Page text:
As Online Gaming Continues to Soar, Spain Establishes New Regulatory Board

The year 2018 has seen the global online gambling industry go from strength to strength. In the wake of some of the most significant year-on-year growth experienced in the industry, especially within the European sectors, Spain appointed an advisory board of industry experts of gaming developers and operators to shape the country’s responsible gaming strategy.
Leading Expertise
Following a complete overhaul of the Spanish online gaming framework earlier this year, the country’s official regulatory body, the Dirección General de Ordenación del Juego (DGOJ), established the Consejo Asesor del Juego Responsible (CAJR). The aim of the board is to support the regulator in the development, execution and overall management of policies related to responsible online gaming across Spain. Part of its remit is to form collaborations with other sectors, such as Spain’s Finance and Health departments, as well as conduct research and develop strategies to “adapt to the reality of the gaming market.”
A total of 25 new members joined to the board this November, including representatives from top gaming suppliers Playtech, Tómbola and the European online casino platform, Paf. Alberto Eljarrat, the CEO of sports betting specialists Sportium, and Maria José Gallardo, vice president of the software company R. Franco, are some of the latest members appointed, along with Francisco Feijoo, acting legal counsel for the Luckia Gaming Group. The board also consists of notable representatives from fields outside the gaming industry, such as psychology, social health and welfare as well as consumer rights. Juan Espinosa García, the current president of the DGOJ regulatory body, is chair of the board.
A Global Industry
Online gambling is still, by and large, a developing industry. However, as statistics from 2009 to 2018 indicate, every year, it has undergone incredible growth, generating even more revenue in the following six years, especially as the industry embraces advancements further in technology and innovation. It may still be a controversial subject among governments across the globe, but there’s no denying that this is a booming industry, and countries need to establish and implement comprehensive responsible gaming strategies and regulations.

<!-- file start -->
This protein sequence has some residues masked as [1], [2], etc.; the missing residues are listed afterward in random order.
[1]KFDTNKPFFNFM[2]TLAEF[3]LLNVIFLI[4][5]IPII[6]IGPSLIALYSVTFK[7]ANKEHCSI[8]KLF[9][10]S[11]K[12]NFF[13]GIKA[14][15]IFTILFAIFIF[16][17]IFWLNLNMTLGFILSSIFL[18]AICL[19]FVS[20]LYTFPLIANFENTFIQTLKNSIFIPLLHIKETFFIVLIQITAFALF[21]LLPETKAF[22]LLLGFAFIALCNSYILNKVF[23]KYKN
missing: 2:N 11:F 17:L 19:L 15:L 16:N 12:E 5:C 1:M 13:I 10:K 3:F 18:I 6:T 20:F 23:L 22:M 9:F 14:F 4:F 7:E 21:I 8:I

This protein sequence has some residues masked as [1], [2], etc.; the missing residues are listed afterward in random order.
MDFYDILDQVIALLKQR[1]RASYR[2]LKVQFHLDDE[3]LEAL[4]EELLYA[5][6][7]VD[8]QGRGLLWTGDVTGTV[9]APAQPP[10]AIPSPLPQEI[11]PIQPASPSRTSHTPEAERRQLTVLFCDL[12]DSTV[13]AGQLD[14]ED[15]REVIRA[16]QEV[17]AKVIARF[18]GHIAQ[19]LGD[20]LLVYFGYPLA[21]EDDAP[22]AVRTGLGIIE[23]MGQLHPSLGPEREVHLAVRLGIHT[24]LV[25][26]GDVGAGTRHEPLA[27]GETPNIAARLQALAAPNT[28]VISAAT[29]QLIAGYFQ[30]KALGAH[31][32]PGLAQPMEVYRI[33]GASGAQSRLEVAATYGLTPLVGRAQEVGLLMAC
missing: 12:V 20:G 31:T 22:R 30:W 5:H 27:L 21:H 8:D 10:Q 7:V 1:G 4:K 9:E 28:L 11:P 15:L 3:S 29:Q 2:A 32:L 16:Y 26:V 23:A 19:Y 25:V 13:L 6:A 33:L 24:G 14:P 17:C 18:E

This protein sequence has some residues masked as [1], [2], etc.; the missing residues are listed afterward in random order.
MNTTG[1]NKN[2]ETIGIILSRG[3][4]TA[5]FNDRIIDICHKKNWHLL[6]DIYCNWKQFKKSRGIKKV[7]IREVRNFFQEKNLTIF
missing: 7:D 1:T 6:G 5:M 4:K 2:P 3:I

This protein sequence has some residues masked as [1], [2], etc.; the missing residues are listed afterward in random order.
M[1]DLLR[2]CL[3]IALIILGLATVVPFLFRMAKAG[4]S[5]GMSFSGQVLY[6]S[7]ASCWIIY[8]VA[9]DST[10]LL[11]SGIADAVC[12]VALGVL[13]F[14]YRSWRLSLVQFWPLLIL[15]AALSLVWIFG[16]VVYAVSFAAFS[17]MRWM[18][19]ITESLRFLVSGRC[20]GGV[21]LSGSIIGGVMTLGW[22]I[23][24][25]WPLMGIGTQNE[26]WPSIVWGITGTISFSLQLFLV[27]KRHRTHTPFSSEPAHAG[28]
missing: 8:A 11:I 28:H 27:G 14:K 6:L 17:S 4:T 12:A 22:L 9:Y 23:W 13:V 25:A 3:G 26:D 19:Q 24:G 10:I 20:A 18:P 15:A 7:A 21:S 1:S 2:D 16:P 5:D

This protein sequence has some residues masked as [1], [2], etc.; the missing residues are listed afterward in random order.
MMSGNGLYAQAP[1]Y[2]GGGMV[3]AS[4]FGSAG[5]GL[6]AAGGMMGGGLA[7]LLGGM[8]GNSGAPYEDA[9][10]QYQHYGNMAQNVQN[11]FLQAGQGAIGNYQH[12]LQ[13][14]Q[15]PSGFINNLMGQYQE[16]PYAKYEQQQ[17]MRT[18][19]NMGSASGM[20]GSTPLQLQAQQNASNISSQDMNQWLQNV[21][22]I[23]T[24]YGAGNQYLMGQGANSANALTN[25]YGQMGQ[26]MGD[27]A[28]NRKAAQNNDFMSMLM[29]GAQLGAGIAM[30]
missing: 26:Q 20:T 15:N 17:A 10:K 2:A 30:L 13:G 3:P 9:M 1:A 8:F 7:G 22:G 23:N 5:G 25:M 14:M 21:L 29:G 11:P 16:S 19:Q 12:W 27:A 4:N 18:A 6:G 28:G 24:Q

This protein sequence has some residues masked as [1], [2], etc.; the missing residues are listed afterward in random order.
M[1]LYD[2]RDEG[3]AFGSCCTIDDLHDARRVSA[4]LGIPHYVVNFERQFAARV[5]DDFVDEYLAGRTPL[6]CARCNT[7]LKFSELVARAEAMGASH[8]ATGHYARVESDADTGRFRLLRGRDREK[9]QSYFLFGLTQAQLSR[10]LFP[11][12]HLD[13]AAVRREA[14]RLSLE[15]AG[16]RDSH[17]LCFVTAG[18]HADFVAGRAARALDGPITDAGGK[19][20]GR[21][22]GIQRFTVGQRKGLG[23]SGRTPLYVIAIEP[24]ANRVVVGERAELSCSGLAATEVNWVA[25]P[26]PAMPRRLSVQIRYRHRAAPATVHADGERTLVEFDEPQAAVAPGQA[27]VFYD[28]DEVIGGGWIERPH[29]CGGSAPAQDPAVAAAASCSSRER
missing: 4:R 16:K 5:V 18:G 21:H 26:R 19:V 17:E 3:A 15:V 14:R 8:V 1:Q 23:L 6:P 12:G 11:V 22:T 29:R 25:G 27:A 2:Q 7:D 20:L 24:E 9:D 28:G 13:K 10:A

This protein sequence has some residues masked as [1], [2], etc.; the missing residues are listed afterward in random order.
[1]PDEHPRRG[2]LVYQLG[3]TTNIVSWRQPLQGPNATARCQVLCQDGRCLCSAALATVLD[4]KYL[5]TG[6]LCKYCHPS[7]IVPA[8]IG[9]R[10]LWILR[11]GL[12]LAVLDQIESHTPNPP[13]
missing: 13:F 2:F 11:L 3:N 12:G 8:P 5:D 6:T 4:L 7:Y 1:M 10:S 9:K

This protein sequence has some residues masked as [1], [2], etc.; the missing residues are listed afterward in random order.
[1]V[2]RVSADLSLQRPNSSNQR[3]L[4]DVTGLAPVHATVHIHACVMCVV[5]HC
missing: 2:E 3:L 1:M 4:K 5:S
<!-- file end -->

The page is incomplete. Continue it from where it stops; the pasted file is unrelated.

The online casino industry broke the mold as far as expectations go. An increased focus on an innovative gaming experience by the leading operators, as well as a broad range of bonuses and offers such as free spins aimed at new customers meant that in some regions, online casino gaming is outperforming traditional brick-and-mortar casinos. Online versions of casino games are always more accessible than traditional casinos, but the advent of mobile technology pushes the odds even more in favor of these digital counterparts. A mobile casino is “always on,” adaptable to a player’s schedule and fits into their pocket. Plus, when you factor in advancements further like virtual reality (VR) and the integration of cryptocurrency and blockchain tech, online casino gaming not only becomes super-convenient but also, provides a current gaming experience.
Million-Euro Revenue
In Spain alone, online gaming revenue increased by 30 percent year-on-year for Q3 when compared to 2017, totaling €181.8 million at the end of September 2018. A significant part of this figure comes from the sports betting and online casino verticals, more commonly known as iGaming, which many expect to reach a global value of over $74 billion (USD) by the end of 2023.
According to figures released by the DGOJ, July-September revenues for the casino vertical (including online slots and general table games) were up by 39.2 percent to €60.8 million. Player spending within this vertical was also at an all-time high of €2.1 billion (an increase of 35.6 percent from 2017). The new online poker shared liquidity pool with France and Portugal that Spain established in January of this year also benefited the industry, generating a 35.1 percent revenue increase to €19.8 million.
By the end of September, a total of 52 licensed operators traded in the Spanish market, with the casino and sports betting verticals again coming out on top. Thirty-eight online casino platforms were active during the period, followed by 29 sports betting operators and nine poker platforms (the remaining seven operators were active in bingo and competition verticals).

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